Headline, April19, 2014



!WOW!'s New Sadness :

The Ferry tragedy of South Korean students. We mourn and share the grief and sorrow. What is so damn obvious is that  "the safety procedures and measures were never  well  thought out. Never ever adequate:

With little students, little angels on board, who was monitoring the passage from the shore. Were the weather minimas  discussed?

The Captain Jumped the ship??

With a heavy heart, and prayers for the departed, and the  missing, I return to the post:

POOR  learner,    -that I am, I never seem to get anything right. So what? - And be that it may, I just about give two hoots to that, anyway and everyway!

But wait a minute, wait a minute, I have somehow learnt some very basic and some very damning truths : One of which is :  ""that cyberspace appears to be the worst of both worlds"".

I pray and hope that all my enemies are condemned to end up there. No worse fate will ever, befall them. -now or ever.

Only last year, First, North Korea complained about a cyber-attack from  "'hostile forces"'

The main sign was that the state's news agency went briefly offline. Some thought it might be a mere power cut. Then it was the South's turn    -on a bigger scale.

On March 20th, same year,  two big banks   and three broadcasters were crippled. Screens went blank; on some skulls popped up. ATM machines froze.

Both episodes highlight the ambiguity of  cyber-warfare. Tensions went very high on the Korean Peninsula, so either side could have attacked the other.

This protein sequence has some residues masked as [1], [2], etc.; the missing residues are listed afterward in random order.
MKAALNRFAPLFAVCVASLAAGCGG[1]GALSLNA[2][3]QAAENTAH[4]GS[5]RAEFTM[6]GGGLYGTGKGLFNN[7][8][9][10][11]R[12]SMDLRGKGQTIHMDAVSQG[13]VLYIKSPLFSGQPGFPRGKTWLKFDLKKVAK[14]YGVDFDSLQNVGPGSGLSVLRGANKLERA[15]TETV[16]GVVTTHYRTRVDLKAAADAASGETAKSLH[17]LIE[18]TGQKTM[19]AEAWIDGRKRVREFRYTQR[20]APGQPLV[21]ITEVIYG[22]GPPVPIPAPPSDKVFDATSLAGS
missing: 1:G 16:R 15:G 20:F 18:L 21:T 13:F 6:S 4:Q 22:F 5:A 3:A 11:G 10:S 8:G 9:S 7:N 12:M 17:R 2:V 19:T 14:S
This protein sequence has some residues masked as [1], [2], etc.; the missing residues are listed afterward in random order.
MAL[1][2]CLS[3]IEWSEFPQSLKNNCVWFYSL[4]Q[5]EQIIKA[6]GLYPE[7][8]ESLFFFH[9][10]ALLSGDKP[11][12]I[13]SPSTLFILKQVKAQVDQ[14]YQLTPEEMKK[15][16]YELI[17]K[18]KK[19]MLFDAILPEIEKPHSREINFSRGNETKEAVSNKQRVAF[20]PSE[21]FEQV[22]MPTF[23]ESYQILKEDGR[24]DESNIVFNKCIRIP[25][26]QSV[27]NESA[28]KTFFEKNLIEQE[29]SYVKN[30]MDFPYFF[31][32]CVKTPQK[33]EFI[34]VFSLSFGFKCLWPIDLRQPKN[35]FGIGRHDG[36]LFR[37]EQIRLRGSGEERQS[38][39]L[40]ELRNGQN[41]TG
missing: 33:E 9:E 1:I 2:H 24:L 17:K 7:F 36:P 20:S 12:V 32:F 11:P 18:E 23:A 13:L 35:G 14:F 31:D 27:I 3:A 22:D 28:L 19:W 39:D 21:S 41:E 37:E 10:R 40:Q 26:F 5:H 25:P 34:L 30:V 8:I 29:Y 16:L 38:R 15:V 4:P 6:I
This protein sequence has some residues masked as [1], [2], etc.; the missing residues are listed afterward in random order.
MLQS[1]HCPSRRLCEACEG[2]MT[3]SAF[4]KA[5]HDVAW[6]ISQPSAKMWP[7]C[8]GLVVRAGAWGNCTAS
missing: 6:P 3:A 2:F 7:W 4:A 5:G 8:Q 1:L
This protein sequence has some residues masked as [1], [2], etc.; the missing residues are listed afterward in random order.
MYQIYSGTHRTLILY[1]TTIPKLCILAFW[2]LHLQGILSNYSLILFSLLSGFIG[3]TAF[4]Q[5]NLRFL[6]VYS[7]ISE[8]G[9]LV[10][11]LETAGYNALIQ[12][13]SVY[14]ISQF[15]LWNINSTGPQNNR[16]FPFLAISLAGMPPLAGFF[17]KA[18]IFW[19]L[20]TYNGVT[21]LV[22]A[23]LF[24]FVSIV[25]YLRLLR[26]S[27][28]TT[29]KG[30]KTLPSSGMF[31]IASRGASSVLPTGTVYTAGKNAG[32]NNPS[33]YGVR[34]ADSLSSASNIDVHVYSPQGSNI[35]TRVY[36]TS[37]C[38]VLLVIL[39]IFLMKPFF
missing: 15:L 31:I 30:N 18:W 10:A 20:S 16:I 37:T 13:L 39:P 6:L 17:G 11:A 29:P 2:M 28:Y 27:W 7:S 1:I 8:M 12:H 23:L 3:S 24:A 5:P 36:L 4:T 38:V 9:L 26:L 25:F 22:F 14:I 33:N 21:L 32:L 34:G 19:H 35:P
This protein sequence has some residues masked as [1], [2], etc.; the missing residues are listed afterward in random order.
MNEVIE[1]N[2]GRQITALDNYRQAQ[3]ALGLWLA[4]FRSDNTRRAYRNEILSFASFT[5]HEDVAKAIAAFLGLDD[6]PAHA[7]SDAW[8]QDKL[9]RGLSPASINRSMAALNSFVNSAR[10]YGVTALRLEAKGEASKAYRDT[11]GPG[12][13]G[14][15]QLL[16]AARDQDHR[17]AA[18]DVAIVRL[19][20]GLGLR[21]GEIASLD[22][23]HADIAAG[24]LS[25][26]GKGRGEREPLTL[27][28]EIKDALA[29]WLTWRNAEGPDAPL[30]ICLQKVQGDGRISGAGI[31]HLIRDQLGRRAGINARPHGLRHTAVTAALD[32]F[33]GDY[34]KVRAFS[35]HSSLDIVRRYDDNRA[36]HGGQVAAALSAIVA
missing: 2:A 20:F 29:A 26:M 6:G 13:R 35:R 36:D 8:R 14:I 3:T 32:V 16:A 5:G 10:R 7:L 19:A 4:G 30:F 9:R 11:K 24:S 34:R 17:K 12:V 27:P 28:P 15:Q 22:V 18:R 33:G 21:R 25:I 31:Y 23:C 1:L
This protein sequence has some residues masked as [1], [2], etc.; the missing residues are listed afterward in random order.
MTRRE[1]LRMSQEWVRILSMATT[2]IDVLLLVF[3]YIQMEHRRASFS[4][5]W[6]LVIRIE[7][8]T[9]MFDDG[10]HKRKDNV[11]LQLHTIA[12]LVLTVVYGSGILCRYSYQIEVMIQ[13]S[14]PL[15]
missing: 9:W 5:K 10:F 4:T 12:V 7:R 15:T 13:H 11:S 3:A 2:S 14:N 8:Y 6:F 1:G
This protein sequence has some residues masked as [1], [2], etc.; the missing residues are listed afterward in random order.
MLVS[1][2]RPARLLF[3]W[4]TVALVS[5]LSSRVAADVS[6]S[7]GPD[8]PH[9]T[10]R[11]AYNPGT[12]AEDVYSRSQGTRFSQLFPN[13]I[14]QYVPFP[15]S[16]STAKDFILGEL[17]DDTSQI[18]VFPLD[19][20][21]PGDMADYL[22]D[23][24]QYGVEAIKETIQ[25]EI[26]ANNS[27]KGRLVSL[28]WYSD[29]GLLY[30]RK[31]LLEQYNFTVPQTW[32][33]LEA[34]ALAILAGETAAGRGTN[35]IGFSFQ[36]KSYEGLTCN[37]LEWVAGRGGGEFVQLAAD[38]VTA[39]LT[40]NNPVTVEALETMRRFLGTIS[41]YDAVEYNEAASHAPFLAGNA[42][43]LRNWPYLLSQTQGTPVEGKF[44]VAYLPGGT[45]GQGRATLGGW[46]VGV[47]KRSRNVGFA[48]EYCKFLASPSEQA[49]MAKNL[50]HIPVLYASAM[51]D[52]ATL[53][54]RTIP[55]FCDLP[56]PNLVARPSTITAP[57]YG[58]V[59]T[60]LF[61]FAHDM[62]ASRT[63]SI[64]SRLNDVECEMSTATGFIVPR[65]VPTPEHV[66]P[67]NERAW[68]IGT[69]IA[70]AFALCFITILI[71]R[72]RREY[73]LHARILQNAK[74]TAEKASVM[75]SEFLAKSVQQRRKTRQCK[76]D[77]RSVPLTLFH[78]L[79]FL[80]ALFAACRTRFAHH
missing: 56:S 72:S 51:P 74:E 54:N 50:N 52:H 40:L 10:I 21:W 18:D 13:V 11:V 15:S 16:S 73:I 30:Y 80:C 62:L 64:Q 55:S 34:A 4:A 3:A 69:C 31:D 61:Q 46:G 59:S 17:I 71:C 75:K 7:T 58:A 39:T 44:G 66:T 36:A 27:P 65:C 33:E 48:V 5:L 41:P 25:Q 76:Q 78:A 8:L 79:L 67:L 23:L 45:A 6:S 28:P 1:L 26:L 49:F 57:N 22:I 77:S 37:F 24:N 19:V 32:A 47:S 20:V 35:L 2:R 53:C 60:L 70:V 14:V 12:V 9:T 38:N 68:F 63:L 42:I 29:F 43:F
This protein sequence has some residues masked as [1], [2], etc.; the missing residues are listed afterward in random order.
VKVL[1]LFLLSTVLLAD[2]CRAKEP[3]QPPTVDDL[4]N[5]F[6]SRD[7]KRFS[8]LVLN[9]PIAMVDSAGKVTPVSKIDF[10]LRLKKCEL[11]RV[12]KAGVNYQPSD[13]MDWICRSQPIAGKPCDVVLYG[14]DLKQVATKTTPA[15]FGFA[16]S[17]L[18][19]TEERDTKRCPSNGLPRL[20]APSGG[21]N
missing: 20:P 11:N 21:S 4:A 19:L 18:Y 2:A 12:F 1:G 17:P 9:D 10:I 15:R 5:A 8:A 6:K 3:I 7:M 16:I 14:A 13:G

But a purported attack could also be used to justify posturing  or retaliation. Attribution   -detecting a cyber-attacker's fingerprints-   is hard and can be impossible.

A defence-ministry spokesman in Seoul said it would be  "premature"  to blame the North. One attack seemed to be a  hacker group  calling itself  "Whots". Investigations in cases like this take months and months.

If the practicalities are difficult,  so too is the legal framework that governs them.

"Real warfare"    -at least in theory-   is subject to detailed international law that has grown up over  150 years.

It determines when force can legally be used and against whom.

But what about  online   conflicts?

When does a state sponsored  cyber attack   become an act of war? How bad does it have to be before the victim can respond with a  "'kinetic"'   ie, real life weapon?

Do civilian hackers  become  combatants?  How to protect targets such as hospitals?  

A group of International lawyers has now published a book  on the subject, under the auspices of  NATO's  defence centre in Tallinn. They argue that existing laws broadly apply to cyber-space.

Online or Offline, espionage is  not warfare.

But blowing things up by hacking them is essentially the same as using bombs. The editor,  Michael Schmitt  is a Professor at  the US Naval War College, cites among the crucial factors:

""Severity,  immediacy, invasiveness, measurability, and state involvement".

Such rules would definitely help  if  law-abiding countries went to war. For example,  Sweden  against   Canada.

But Keir Giles, a British expert, doubts that other countries   -and non state actors-   will take much more notice of the manual.

""Large part of the world will not consider it legitimate," he says. Like Pyongyang for example.

And by the way, does anybody know ?!! :

The Internet Engineering Task Force Credo :  ""We reject Kings, Presidents and Voting. We believe in Rough Consensus and Running Code"".

With respectful dedication to Dr Ray August, Professor of business law. Washington State University. And

Dr M Jawaid  Khan/US. 

With loving dedication to Rabo, Dee, Ehsan, Anila, Hussain, Ali, Saima, Zeba.

With respectful dedication to the Students of the world. See Ya all on !WOW!  -the World Students Society Computers-Internet-Wireless:

"' Honours Ahoy "'

Good Night & God Bless!

SAM Daily Times - the Voice of the Voiceless


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